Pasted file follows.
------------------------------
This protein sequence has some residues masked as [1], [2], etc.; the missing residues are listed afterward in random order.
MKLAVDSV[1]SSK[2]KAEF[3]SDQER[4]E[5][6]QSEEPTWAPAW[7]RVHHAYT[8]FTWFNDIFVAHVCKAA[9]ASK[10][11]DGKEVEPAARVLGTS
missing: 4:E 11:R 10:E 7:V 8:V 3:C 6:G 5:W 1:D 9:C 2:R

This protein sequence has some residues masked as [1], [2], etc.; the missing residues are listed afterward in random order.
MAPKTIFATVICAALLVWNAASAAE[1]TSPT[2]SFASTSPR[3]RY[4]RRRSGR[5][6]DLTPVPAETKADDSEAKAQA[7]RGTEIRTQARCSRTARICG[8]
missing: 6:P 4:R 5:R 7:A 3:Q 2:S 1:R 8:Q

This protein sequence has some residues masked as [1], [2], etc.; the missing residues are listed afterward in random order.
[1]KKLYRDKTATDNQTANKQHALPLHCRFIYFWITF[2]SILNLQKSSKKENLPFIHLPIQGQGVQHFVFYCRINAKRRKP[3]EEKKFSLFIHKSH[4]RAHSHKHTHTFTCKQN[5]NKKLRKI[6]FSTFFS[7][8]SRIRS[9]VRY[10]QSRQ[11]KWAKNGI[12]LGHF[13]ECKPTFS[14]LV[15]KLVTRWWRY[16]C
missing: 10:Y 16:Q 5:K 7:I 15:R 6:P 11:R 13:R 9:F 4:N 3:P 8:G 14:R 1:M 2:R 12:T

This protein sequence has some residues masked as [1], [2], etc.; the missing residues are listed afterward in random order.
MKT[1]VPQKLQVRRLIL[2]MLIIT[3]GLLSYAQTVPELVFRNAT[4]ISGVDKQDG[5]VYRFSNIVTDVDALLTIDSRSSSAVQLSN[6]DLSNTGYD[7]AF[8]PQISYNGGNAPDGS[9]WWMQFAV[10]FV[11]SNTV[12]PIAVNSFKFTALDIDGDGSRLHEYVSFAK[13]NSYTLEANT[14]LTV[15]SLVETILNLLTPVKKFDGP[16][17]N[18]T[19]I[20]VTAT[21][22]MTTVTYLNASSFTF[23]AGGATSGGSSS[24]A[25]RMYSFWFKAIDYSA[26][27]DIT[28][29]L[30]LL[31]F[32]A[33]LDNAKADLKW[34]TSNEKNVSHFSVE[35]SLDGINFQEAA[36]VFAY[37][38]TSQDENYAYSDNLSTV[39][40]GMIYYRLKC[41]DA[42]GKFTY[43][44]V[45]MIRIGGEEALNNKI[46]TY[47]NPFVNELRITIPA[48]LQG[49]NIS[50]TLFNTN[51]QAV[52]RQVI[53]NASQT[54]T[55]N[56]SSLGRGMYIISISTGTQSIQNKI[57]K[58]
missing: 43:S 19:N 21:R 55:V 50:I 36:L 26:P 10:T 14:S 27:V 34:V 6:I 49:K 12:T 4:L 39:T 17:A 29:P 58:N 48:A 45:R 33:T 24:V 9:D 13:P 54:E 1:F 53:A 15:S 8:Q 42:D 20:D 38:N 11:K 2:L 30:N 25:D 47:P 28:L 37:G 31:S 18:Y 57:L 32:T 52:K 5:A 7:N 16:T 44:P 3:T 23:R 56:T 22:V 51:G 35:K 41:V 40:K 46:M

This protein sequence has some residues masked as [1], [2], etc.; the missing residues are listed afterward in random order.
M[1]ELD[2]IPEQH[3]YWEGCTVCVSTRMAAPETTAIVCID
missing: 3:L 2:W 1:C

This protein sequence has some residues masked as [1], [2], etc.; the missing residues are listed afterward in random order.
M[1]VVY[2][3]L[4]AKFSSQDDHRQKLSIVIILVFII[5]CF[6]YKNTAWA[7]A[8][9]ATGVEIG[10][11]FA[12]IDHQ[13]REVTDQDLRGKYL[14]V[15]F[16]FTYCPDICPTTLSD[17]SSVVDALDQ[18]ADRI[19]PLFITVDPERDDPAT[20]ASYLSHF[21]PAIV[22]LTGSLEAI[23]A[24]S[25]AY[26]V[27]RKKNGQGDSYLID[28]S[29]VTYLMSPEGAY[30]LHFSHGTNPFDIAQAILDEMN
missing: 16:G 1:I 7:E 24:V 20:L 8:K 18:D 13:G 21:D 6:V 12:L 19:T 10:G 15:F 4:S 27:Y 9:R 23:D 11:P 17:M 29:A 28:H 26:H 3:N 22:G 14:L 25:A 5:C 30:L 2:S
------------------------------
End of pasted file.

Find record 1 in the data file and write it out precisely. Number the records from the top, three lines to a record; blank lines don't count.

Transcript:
This protein sequence has some residues masked as [1], [2], etc.; the missing residues are listed afterward in random order.
MKLAVDSV[1]SSK[2]KAEF[3]SDQER[4]E[5][6]QSEEPTWAPAW[7]RVHHAYT[8]FTWFNDIFVAHVCKAA[9]ASK[10][11]DGKEVEPAARVLGTS
missing: 4:E 11:R 10:E 7:V 8:V 3:C 6:G 5:W 1:D 9:C 2:R